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Opeth - Blackwater Park CD (album) cover




Tech/Extreme Prog Metal

4.25 | 1566 ratings

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Prog Metal Team
5 stars With the release of Blackwater Park Opeth had finally taken the leap into the big league. This transition had, in my opinion, a lot to do with Steve Wilson's production of this and the next two albums.

There was never anything wrong with the compositions on the previous albums but the songs tended to lack the punch that can be added through attention to detail in the recording process. Wilson was definitely the right man bought in at the right time. Through his documented knowledge and attention to atmosphere, that he demonstrated on the early Porcupine Tree albums, he literally smoothed the band's sound by highlighting the details in the band's work. This is most notable in the acoustic sections that previously suffered in the mix but now had received a major face-lift and sounded gorgeous in combination to the heavier parts.

I guess that I already gave away my hand as to my opinion of Blackwater Park, so let me just briefly touch upon some of the highlights. First off, this is so far the only Opeth album that I could consider completely self-consistent with just the right amount of material and without any really big flaws in execution. Even though this release has a lot more acoustic guitar moments than any of the previous albums I don't think that this change had to do with Steve Wilson but instead with the natural shift in direction that the band was undergoing at that point in time. Therefore I only want to give Wilson a partial credit for this masterpiece of an album and seeing the work that Opeth managed to do without him show that there is enough raw talent featured in this band for many more masterpieces in the future.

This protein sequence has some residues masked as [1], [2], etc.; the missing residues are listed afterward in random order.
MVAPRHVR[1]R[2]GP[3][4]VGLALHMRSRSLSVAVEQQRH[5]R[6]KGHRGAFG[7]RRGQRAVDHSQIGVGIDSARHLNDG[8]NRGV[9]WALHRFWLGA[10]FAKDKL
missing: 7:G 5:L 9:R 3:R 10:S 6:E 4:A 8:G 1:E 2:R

Bleak is a fun little track that I remember even rehearsing with my band just for the amount of creativity that is embedded into this 9+ minute composition. Still it is Dirge For November that takes the grand price for being my all-time favorite Opeth performance. The acoustic guitar intro mixed with clean vocals by Mikael Åkerfeldt is just magnificent and I love how the composition just flows though each section of the track with even the heavier parts sounding like some of the most cheerful Death Metal that I've heard from the band. There are a few minor inconsistencies with the second part of the album like the ultra heavy and rather straightforward The Funeral Portrait that gets a bit tiresome after 4-minute mark. I've also never been a big fan of the album's title track which, just like Pain Of Salvation's title track off The Perfect Element, feels long and quite unmotivated for the lengthy piece of music that it represents.

Despite some minor flaw this is still a magnificent achievement from a great band that is well worth exploring. Even if you've been burned by your previous Opeth-explorations I strongly suggest giving Blackwater Park a shot since I believe that this album should appeal to almost any fan of creative and well-produced music.

***** star songs: Bleak (9:16) Harvest (5:59) The Drapery Falls (10:52) Dirge For November (7:51)

**** star songs: The Leper Affinity (10:23) The Funeral Portrait (8:42) Patterns In The Ivy (1:50) Blackwater Park (12:08)

Rune2000 | 5/5 |


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